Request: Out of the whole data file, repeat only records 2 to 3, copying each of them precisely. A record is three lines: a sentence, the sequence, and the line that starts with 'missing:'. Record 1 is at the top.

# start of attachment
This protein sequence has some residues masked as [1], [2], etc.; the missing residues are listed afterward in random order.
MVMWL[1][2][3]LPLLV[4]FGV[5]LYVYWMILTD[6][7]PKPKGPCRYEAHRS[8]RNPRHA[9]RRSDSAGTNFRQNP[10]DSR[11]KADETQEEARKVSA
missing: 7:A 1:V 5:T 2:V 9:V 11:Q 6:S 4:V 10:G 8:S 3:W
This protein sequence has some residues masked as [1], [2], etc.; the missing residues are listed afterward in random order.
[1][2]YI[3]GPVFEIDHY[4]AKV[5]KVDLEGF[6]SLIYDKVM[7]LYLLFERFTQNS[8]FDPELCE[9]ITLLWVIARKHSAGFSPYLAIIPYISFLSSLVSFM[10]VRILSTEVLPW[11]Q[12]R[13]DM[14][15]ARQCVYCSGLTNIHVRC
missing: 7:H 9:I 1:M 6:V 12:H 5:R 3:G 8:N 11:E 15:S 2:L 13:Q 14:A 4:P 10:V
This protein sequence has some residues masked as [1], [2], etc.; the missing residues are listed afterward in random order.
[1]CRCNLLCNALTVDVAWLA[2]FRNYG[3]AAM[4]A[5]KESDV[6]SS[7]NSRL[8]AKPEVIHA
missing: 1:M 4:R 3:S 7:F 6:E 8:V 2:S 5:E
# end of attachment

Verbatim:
This protein sequence has some residues masked as [1], [2], etc.; the missing residues are listed afterward in random order.
[1][2]YI[3]GPVFEIDHY[4]AKV[5]KVDLEGF[6]SLIYDKVM[7]LYLLFERFTQNS[8]FDPELCE[9]ITLLWVIARKHSAGFSPYLAIIPYISFLSSLVSFM[10]VRILSTEVLPW[11]Q[12]R[13]DM[14][15]ARQCVYCSGLTNIHVRC
missing: 7:H 9:I 1:M 6:V 12:H 5:R 3:G 8:N 11:E 15:S 2:L 13:Q 14:A 4:P 10:V
This protein sequence has some residues masked as [1], [2], etc.; the missing residues are listed afterward in random order.
[1]CRCNLLCNALTVDVAWLA[2]FRNYG[3]AAM[4]A[5]KESDV[6]SS[7]NSRL[8]AKPEVIHA
missing: 1:M 4:R 3:S 7:F 6:E 8:V 2:S 5:E